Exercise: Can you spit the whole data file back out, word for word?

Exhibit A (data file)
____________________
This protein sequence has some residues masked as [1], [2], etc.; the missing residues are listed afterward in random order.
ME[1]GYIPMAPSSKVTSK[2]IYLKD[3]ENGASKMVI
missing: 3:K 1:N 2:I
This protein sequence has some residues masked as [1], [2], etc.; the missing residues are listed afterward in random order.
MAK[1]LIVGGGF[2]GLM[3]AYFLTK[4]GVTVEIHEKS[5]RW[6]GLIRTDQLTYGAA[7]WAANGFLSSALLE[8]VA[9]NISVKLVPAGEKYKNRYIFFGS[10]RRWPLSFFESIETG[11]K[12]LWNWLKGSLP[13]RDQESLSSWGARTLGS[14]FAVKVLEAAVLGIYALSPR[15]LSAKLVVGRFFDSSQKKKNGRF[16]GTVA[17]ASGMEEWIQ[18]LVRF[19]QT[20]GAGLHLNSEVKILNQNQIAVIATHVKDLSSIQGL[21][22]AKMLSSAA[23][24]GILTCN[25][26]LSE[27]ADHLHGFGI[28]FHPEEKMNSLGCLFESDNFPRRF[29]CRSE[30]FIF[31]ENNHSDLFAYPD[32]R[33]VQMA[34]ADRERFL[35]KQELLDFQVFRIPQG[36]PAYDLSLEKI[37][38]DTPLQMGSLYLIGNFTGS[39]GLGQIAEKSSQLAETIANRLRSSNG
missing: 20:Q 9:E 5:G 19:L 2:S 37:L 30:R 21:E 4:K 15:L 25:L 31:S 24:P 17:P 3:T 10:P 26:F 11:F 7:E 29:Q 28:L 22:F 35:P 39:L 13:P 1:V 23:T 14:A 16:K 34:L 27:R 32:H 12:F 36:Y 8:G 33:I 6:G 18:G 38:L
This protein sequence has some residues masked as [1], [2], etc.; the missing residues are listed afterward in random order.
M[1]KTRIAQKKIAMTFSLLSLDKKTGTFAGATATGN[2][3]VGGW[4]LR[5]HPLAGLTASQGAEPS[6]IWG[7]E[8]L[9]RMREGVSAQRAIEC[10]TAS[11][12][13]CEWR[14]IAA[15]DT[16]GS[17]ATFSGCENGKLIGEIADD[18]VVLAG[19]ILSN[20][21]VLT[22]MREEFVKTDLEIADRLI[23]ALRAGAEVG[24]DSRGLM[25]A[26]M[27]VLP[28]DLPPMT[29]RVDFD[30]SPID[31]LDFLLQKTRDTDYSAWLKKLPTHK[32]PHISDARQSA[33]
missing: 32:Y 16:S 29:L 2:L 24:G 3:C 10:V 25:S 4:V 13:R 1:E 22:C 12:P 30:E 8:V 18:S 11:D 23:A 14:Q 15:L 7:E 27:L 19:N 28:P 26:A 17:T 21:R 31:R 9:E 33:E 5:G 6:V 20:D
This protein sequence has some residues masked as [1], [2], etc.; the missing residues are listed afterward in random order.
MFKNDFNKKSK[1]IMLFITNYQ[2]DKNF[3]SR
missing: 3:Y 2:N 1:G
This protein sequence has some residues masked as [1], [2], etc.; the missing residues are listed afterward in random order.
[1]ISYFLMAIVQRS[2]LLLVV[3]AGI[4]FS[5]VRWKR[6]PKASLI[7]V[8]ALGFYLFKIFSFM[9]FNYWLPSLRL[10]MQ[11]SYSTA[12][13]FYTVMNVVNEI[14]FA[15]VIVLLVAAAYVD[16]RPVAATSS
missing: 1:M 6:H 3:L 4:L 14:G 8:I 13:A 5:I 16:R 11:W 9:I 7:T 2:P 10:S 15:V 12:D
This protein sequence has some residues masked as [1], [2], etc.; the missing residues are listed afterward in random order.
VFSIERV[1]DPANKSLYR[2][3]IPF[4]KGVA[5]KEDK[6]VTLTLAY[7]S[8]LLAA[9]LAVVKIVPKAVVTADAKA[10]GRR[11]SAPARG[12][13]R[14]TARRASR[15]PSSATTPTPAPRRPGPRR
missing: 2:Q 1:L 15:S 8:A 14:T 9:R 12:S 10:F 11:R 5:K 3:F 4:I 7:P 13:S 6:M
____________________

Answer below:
This protein sequence has some residues masked as [1], [2], etc.; the missing residues are listed afterward in random order.
ME[1]GYIPMAPSSKVTSK[2]IYLKD[3]ENGASKMVI
missing: 3:K 1:N 2:I
This protein sequence has some residues masked as [1], [2], etc.; the missing residues are listed afterward in random order.
MAK[1]LIVGGGF[2]GLM[3]AYFLTK[4]GVTVEIHEKS[5]RW[6]GLIRTDQLTYGAA[7]WAANGFLSSALLE[8]VA[9]NISVKLVPAGEKYKNRYIFFGS[10]RRWPLSFFESIETG[11]K[12]LWNWLKGSLP[13]RDQESLSSWGARTLGS[14]FAVKVLEAAVLGIYALSPR[15]LSAKLVVGRFFDSSQKKKNGRF[16]GTVA[17]ASGMEEWIQ[18]LVRF[19]QT[20]GAGLHLNSEVKILNQNQIAVIATHVKDLSSIQGL[21][22]AKMLSSAA[23][24]GILTCN[25][26]LSE[27]ADHLHGFGI[28]FHPEEKMNSLGCLFESDNFPRRF[29]CRSE[30]FIF[31]ENNHSDLFAYPD[32]R[33]VQMA[34]ADRERFL[35]KQELLDFQVFRIPQG[36]PAYDLSLEKI[37][38]DTPLQMGSLYLIGNFTGS[39]GLGQIAEKSSQLAETIANRLRSSNG
missing: 20:Q 9:E 5:G 19:L 2:S 37:L 30:R 21:E 4:K 15:L 25:L 31:S 24:P 17:P 3:T 10:P 26:F 11:F 7:E 29:Q 28:L 22:F 35:P 39:L 13:P 1:V 23:T 14:A 16:K 34:L 27:R 32:H 12:F 36:Y 8:G 33:I 6:G 18:G 38:L
This protein sequence has some residues masked as [1], [2], etc.; the missing residues are listed afterward in random order.
M[1]KTRIAQKKIAMTFSLLSLDKKTGTFAGATATGN[2][3]VGGW[4]LR[5]HPLAGLTASQGAEPS[6]IWG[7]E[8]L[9]RMREGVSAQRAIEC[10]TAS[11][12][13]CEWR[14]IAA[15]DT[16]GS[17]ATFSGCENGKLIGEIADD[18]VVLAG[19]ILSN[20][21]VLT[22]MREEFVKTDLEIADRLI[23]ALRAGAEVG[24]DSRGLM[25]A[26]M[27]VLP[28]DLPPMT[29]RVDFD[30]SPID[31]LDFLLQKTRDTDYSAWLKKLPTHK[32]PHISDARQSA[33]
missing: 32:Y 16:S 29:L 2:L 24:G 3:C 10:V 25:S 4:V 13:R 1:E 22:C 12:P 30:E 8:V 18:S 11:D 23:A 14:Q 15:L 7:E 27:L 19:N 28:P 26:A 17:T 21:R 31:R 9:E 33:E 5:G 6:V 20:D
This protein sequence has some residues masked as [1], [2], etc.; the missing residues are listed afterward in random order.
MFKNDFNKKSK[1]IMLFITNYQ[2]DKNF[3]SR
missing: 3:Y 2:N 1:G
This protein sequence has some residues masked as [1], [2], etc.; the missing residues are listed afterward in random order.
[1]ISYFLMAIVQRS[2]LLLVV[3]AGI[4]FS[5]VRWKR[6]PKASLI[7]V[8]ALGFYLFKIFSFM[9]FNYWLPSLRL[10]MQ[11]SYSTA[12][13]FYTVMNVVNEI[14]FA[15]VIVLLVAAAYVD[16]RPVAATSS
missing: 1:M 6:H 3:L 4:L 14:G 8:I 13:A 5:I 16:R 11:W 9:I 7:T 2:P 10:S 15:V 12:D
This protein sequence has some residues masked as [1], [2], etc.; the missing residues are listed afterward in random order.
VFSIERV[1]DPANKSLYR[2][3]IPF[4]KGVA[5]KEDK[6]VTLTLAY[7]S[8]LLAA[9]LAVVKIVPKAVVTADAKA[10]GRR[11]SAPARG[12][13]R[14]TARRASR[15]PSSATTPTPAPRRPGPRR
missing: 2:Q 1:L 15:S 8:A 14:T 9:R 12:S 10:F 11:R 5:K 3:F 4:I 7:P 13:S 6:M